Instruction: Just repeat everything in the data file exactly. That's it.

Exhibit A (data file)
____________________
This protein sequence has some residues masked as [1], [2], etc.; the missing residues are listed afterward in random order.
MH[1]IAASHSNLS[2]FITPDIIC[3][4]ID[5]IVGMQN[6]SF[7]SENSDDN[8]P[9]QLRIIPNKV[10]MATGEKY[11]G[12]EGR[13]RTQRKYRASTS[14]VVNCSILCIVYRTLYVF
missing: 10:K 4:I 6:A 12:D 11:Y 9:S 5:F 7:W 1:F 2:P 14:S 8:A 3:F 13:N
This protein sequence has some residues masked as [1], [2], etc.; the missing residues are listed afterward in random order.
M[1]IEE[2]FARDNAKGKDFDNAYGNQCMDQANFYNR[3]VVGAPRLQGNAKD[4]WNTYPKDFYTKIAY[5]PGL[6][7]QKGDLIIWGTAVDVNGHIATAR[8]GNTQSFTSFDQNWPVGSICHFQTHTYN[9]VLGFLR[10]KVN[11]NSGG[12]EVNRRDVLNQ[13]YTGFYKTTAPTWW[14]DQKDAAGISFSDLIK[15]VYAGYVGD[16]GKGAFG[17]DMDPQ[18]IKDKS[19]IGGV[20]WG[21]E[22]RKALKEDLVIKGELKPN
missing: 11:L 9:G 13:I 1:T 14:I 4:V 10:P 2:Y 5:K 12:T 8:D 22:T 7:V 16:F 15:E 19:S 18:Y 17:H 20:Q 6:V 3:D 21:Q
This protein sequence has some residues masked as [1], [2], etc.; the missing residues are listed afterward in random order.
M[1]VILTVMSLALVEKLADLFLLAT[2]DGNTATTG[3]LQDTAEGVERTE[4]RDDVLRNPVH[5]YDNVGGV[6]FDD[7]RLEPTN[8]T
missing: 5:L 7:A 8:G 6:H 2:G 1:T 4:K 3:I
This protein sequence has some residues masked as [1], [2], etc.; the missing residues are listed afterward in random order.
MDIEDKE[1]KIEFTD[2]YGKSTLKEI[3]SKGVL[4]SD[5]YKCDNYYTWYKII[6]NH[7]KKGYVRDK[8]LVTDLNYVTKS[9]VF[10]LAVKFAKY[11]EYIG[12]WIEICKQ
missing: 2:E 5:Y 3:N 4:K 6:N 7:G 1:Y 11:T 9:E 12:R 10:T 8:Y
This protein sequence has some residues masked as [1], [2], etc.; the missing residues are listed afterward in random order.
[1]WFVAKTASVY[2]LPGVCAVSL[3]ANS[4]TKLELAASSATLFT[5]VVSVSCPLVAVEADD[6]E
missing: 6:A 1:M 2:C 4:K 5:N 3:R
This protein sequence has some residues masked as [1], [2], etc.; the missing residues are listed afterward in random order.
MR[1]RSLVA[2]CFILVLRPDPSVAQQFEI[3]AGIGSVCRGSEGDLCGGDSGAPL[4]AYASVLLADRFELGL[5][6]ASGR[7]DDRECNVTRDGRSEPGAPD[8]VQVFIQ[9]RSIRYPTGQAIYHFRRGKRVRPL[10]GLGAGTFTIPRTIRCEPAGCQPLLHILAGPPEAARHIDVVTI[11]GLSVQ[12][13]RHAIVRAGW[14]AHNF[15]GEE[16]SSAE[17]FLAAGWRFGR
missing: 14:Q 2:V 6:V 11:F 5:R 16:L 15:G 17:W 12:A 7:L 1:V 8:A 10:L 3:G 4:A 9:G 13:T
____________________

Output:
This protein sequence has some residues masked as [1], [2], etc.; the missing residues are listed afterward in random order.
MH[1]IAASHSNLS[2]FITPDIIC[3][4]ID[5]IVGMQN[6]SF[7]SENSDDN[8]P[9]QLRIIPNKV[10]MATGEKY[11]G[12]EGR[13]RTQRKYRASTS[14]VVNCSILCIVYRTLYVF
missing: 10:K 4:I 6:A 12:D 11:Y 9:S 5:F 7:W 1:F 2:P 14:S 8:A 3:F 13:N
This protein sequence has some residues masked as [1], [2], etc.; the missing residues are listed afterward in random order.
M[1]IEE[2]FARDNAKGKDFDNAYGNQCMDQANFYNR[3]VVGAPRLQGNAKD[4]WNTYPKDFYTKIAY[5]PGL[6][7]QKGDLIIWGTAVDVNGHIATAR[8]GNTQSFTSFDQNWPVGSICHFQTHTYN[9]VLGFLR[10]KVN[11]NSGG[12]EVNRRDVLNQ[13]YTGFYKTTAPTWW[14]DQKDAAGISFSDLIK[15]VYAGYVGD[16]GKGAFG[17]DMDPQ[18]IKDKS[19]IGGV[20]WG[21]E[22]RKALKEDLVIKGELKPN
missing: 11:L 9:G 13:I 1:T 14:I 4:V 10:P 2:Y 5:K 12:T 8:D 22:T 7:V 16:F 15:E 19:S 18:Y 17:H 20:Q 6:V 3:D 21:Q
This protein sequence has some residues masked as [1], [2], etc.; the missing residues are listed afterward in random order.
M[1]VILTVMSLALVEKLADLFLLAT[2]DGNTATTG[3]LQDTAEGVERTE[4]RDDVLRNPVH[5]YDNVGGV[6]FDD[7]RLEPTN[8]T
missing: 5:L 7:A 8:G 6:H 2:G 1:T 4:K 3:I
This protein sequence has some residues masked as [1], [2], etc.; the missing residues are listed afterward in random order.
MDIEDKE[1]KIEFTD[2]YGKSTLKEI[3]SKGVL[4]SD[5]YKCDNYYTWYKII[6]NH[7]KKGYVRDK[8]LVTDLNYVTKS[9]VF[10]LAVKFAKY[11]EYIG[12]WIEICKQ
missing: 2:E 5:Y 3:N 4:K 6:N 7:G 1:Y 11:T 9:E 12:R 10:T 8:Y
This protein sequence has some residues masked as [1], [2], etc.; the missing residues are listed afterward in random order.
[1]WFVAKTASVY[2]LPGVCAVSL[3]ANS[4]TKLELAASSATLFT[5]VVSVSCPLVAVEADD[6]E
missing: 6:A 1:M 2:C 4:K 5:N 3:R
This protein sequence has some residues masked as [1], [2], etc.; the missing residues are listed afterward in random order.
MR[1]RSLVA[2]CFILVLRPDPSVAQQFEI[3]AGIGSVCRGSEGDLCGGDSGAPL[4]AYASVLLADRFELGL[5][6]ASGR[7]DDRECNVTRDGRSEPGAPD[8]VQVFIQ[9]RSIRYPTGQAIYHFRRGKRVRPL[10]GLGAGTFTIPRTIRCEPAGCQPLLHILAGPPEAARHIDVVTI[11]GLSVQ[12][13]RHAIVRAGW[14]AHNF[15]GEE[16]SSAE[17]FLAAGWRFGR
missing: 14:Q 2:V 6:V 11:F 5:R 16:L 15:G 17:W 12:A 7:L 1:V 8:A 10:L 3:G 4:A 9:G 13:T